Culture Influences Brain Function

Been out for the holidays among other things but of interest on my return is a news release indicating that cultural bias can influence physiological brain function.  ScienceDaily, in this post, states that people from different cultures use their brains differently to solve the same visual perception tasks.  Using the binary cultural differentiation broadly characteristic of Eastern and Western cultures (emphasis upon the individual as opposed to emphasis upon the group), the study found that –

. . . the two groups showed different patterns of brain activation when performing these tasks. Americans, when making relative judgments that are typically harder for them, activated brain regions involved in attention-demanding mental tasks. They showed much less activation of these regions when making the more culturally familiar absolute judgments. East Asians showed the opposite tendency, engaging the brain’s attention system more for absolute judgments than for relative judgments.

Making judgments outside of one’s cultural comfort zone involves more brain processing activity.  As one of the study authors suggests –

“Everyone uses the same attention machinery for more difficult cognitive tasks, but they are trained to use it in different ways, and it’s the culture that does the training,” Gabrieli says. “It’s fascinating that the way in which the brain responds to these simple drawings reflects, in a predictable way, how the individual thinks about independent or interdependent social relationships.”

Of related interest is the impact of culture on the brain’s mirror neuron system, the system that operates both when we do something as well as when we merely observe someone doing something.  It is this observation aspect that is significant as neuroscientists presently think that this “mirroring” is the neural mechanism by which people are able to empathize with others.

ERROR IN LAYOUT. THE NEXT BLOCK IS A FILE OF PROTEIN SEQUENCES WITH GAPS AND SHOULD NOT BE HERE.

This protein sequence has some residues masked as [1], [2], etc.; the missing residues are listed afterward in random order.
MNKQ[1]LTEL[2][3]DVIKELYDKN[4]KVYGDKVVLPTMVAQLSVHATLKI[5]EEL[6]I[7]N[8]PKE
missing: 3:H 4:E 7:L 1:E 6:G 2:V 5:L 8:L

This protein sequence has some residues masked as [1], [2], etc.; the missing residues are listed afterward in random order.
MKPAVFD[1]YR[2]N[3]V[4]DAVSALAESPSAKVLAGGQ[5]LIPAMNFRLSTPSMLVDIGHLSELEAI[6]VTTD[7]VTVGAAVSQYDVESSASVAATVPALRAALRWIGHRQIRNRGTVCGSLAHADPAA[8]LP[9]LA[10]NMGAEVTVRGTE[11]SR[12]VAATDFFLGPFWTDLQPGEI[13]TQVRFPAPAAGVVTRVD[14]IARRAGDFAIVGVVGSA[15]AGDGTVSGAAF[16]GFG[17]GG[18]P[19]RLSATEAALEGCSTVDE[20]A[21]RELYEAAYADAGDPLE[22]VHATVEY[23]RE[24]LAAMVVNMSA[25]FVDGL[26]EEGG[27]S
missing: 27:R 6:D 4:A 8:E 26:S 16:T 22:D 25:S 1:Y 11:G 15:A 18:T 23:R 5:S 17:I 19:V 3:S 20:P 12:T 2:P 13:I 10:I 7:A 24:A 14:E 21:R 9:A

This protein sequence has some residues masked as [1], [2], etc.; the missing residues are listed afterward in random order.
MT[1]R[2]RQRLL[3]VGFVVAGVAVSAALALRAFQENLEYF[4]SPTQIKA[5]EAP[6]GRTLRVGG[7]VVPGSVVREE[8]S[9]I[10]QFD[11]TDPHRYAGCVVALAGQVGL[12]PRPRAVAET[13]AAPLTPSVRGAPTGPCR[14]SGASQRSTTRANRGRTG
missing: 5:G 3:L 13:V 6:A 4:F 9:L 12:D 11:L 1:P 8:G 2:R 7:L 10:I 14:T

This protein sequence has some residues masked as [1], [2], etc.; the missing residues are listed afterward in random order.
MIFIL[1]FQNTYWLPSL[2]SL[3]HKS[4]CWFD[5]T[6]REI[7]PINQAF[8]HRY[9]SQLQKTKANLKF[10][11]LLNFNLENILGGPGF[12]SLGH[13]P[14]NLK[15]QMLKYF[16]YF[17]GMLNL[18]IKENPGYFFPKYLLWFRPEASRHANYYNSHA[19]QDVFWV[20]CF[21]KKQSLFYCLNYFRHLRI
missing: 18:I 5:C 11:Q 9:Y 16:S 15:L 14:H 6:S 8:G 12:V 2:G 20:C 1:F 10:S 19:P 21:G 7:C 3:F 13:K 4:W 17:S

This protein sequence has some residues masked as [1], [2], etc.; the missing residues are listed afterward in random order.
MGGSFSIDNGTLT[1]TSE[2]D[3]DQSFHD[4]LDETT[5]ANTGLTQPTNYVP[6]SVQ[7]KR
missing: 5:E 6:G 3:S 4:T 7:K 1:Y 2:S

A recent study indicates that mirror neuron activation increases when one is observing someone from one’s own cultural background as opposed to someone from a different cultural background, even when both are making the same culturally understood gestures.  “All in all, our research suggests that with mirror neurons our brain mirrors people, not simply actions,” this study’s author states.

And that has interesting implications for empathy, group dynamics, communication, and other issues.

This idea that culture not only trains and influences how we behave, but actually impacts the physiological ways in which we use our brains is an interesting springboard for further exploring how we relate to one another, and more importantly, how we can develop better communication and coaching tools for the building of community.

2 thoughts on “Culture Influences Brain Function”

  1. Would this mean that individuals of different racial and religious backgrounds could be taught to empathize with one another?

    And is the lack of empathy a consistent characteristic of those who kill and hate?


  2. I think that empathy can be taught. The degree to which an individual is able to empathize will vary depending upon a variety of factors.

    One thing that this research on mirror neurons suggests is that there may be physiological parameters wired within human brains that influence the process of empathy. If this is indeed the case, then knowing, for example, that people empathize more easily with someone of their own culture can allow us to factor that piece of information into the process of teaching on empathy, coaching, and other related activities. On the flip side, it also would also allow individuals to realize that cross-cultural efforts at empathy, etc. require more effort.

    As to killing and hating – it is certainly logical that lack of empathy would be characteristic of those activities. All “us vs. them” scenarios divide groups into opposing camps in which the differences rather than the similarities are stressed. This is the opposite of empathy. Such scenarios in which the process of gradually “demonizing” another group or individual and stressing such differences has been characteristic of non-passion provoked killing and hate. Empathy, however, is but one factor among many.

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